If you're still looking for proof that the connected home is going mainstream, consider that Sears--one of the nation's oldest and largest retailers--just opened a 4000-square-foot store-within-a-store staffed by personnel trained to demonstrate nearly every component you'd need to build out a smart home.
Connect is the part of Apple Music where you'll supposedly enjoy a close, personal relationship with the artists and bands you care about. But just artists, not your friends--unlike Spotify and Rdio, you can't build a list of your friends, see what they're listening to and enjoying, subscribe to each other's handmade playlists, or collaborate on a shared playlist, say, for an upcoming road trip or party.
Neon lights. Spoilers. Ten-second cars. Spinning rims. Tinted windows. Nitrous. Streets that always seem slightly wet. The crowds. The cops.
Now that Apple Music is out, you can give it a try for three month before you have to start paying for it. If you have a family, you can save some money on membership fees by signing up for a Family Membership. It's $15 per month for up to six family members. A single user membership costs $10 per month, so you can save a lot of dough.
Apple released iTunes 12.2 yesterday, along with updates to iOS and OS X. The marquee feature in the new version of iTunes, as well as iOS 8.4, is Apple Music.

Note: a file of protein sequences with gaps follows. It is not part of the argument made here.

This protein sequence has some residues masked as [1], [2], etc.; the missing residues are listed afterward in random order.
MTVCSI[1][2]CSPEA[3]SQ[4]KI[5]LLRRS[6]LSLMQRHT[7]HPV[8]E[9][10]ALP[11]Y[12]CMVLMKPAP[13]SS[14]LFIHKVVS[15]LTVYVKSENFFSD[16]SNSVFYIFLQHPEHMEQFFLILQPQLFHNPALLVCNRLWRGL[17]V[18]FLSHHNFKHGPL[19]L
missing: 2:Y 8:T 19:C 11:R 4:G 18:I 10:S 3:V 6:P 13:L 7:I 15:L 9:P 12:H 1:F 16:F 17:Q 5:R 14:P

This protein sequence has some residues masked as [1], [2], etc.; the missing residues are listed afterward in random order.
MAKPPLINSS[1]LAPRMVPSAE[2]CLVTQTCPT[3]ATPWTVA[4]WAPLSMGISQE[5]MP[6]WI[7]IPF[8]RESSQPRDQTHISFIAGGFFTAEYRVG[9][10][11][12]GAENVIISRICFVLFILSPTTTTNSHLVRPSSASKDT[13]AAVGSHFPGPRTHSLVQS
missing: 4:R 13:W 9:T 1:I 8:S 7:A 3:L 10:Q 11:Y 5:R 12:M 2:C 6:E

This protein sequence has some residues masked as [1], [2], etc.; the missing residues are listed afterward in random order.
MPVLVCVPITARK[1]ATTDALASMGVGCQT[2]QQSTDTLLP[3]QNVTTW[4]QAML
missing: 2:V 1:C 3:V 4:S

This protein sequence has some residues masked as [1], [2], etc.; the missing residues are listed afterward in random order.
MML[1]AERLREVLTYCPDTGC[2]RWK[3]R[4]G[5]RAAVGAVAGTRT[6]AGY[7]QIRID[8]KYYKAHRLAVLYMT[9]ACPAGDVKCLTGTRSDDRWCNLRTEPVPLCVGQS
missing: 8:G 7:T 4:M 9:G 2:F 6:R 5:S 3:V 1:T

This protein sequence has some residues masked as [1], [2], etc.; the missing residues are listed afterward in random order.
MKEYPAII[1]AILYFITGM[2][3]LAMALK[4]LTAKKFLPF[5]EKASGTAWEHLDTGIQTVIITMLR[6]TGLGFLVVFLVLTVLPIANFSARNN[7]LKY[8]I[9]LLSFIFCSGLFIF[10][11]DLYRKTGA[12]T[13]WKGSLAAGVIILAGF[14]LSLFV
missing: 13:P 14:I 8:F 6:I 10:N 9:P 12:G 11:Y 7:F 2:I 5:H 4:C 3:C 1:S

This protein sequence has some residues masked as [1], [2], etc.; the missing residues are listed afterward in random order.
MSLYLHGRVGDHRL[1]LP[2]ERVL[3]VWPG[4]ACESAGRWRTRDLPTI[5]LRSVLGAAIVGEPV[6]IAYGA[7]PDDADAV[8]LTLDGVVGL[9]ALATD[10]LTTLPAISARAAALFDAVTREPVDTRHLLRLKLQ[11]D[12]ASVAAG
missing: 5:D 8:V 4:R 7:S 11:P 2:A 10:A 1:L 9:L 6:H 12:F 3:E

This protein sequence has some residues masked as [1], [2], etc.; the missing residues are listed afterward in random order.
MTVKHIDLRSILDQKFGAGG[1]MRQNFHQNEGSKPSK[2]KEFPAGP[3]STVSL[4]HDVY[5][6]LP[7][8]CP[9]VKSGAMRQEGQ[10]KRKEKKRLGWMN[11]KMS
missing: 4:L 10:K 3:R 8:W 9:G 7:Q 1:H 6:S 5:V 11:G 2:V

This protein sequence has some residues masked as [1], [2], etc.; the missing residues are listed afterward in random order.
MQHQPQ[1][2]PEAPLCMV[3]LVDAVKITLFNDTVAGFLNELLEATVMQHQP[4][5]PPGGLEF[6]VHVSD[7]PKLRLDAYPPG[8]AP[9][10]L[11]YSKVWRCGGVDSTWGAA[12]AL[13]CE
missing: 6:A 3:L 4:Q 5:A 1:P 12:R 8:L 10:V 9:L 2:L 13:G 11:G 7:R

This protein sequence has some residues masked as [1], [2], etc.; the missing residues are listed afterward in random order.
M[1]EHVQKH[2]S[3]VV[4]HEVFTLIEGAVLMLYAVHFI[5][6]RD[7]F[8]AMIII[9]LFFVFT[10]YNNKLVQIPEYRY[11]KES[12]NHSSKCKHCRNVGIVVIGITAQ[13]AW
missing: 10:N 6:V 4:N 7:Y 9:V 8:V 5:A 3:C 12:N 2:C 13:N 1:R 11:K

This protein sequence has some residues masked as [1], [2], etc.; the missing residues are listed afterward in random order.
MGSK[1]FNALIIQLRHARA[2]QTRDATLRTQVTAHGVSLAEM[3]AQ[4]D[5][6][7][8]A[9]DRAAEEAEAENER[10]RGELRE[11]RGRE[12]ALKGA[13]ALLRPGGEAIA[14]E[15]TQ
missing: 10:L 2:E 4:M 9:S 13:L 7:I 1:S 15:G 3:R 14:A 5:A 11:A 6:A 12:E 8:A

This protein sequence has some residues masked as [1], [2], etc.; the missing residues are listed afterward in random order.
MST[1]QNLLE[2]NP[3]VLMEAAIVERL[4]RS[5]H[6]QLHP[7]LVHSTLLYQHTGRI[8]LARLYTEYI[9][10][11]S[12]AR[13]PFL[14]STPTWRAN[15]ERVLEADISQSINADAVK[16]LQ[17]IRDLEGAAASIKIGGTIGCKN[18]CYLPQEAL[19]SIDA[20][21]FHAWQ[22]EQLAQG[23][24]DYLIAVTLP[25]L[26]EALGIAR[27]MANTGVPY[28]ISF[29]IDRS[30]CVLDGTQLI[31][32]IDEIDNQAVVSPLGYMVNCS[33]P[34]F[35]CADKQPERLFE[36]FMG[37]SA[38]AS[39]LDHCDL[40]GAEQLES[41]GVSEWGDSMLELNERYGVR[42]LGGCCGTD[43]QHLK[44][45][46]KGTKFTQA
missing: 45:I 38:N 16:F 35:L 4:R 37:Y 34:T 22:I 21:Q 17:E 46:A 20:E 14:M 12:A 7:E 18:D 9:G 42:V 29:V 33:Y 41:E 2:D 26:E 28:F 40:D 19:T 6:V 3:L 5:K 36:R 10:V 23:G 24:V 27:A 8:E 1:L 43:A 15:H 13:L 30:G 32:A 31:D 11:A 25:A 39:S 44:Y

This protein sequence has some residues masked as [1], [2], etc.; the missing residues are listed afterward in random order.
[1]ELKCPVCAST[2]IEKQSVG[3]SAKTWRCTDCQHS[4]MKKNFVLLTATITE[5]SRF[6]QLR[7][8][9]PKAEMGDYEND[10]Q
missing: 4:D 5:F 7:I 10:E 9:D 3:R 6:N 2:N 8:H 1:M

Linux users install most of their software directly from a centralized package repository managed by their Linux distribution of choice. This is a convenient, one-stop shop place to get your software--but what if the repository doesn't have the program you need, or you want a newer version? For Ubuntu and Linux Mint users, that's where personal package archives come in.
While the world's focus on Apple today might be on the release of its new streaming music service, the company also pushed out a host of security fixes for exploits, flaws, and--shall we say--politically difficult situations of the last few months. iOS 8.4 and OS X 10.10.4 should make users safer, pending testing by outside researchers.
Apple on Tuesday announced updates to its consumer music author app, GarageBand. One of the new features ties directly to the release of Apple Music: Artists on Apple Music Connect can publish directly to the service from GarageBand.
Apple gives you three free months to try out Apple Music. After that, you have to pay $10 per month for a single user membership or $15 per month for a family membership. If you like Apple Music, you don't need to do anything after the trial; your credit card on file with your iTunes account will be charged automatically.
Ubuntu is about to undergo a dramatic overhaul.